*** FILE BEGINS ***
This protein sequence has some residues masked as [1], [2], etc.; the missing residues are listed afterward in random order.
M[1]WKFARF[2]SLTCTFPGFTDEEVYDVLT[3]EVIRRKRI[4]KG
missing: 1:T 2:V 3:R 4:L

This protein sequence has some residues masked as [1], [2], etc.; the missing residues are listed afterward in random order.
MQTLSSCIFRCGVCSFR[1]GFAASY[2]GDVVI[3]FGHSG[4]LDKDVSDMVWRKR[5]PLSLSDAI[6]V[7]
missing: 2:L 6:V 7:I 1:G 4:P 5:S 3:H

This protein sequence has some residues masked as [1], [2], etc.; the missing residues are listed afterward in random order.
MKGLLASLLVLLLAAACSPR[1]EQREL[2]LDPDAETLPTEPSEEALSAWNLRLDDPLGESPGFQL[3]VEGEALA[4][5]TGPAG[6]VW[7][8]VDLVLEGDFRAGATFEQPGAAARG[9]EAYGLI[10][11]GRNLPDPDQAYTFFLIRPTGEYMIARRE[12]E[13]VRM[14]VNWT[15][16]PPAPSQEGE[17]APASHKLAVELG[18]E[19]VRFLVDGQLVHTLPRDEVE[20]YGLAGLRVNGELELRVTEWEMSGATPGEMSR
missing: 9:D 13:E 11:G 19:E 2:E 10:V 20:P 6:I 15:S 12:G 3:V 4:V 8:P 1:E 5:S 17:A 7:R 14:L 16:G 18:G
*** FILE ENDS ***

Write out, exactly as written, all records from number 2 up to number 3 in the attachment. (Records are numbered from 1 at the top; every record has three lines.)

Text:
This protein sequence has some residues masked as [1], [2], etc.; the missing residues are listed afterward in random order.
MQTLSSCIFRCGVCSFR[1]GFAASY[2]GDVVI[3]FGHSG[4]LDKDVSDMVWRKR[5]PLSLSDAI[6]V[7]
missing: 2:L 6:V 7:I 1:G 4:P 5:S 3:H

This protein sequence has some residues masked as [1], [2], etc.; the missing residues are listed afterward in random order.
MKGLLASLLVLLLAAACSPR[1]EQREL[2]LDPDAETLPTEPSEEALSAWNLRLDDPLGESPGFQL[3]VEGEALA[4][5]TGPAG[6]VW[7][8]VDLVLEGDFRAGATFEQPGAAARG[9]EAYGLI[10][11]GRNLPDPDQAYTFFLIRPTGEYMIARRE[12]E[13]VRM[14]VNWT[15][16]PPAPSQEGE[17]APASHKLAVELG[18]E[19]VRFLVDGQLVHTLPRDEVE[20]YGLAGLRVNGELELRVTEWEMSGATPGEMSR
missing: 9:D 13:E 11:G 19:E 2:E 10:V 20:P 6:I 15:S 12:G 3:V 4:V 8:P 1:E 5:S 17:A 7:R 14:L 16:G 18:G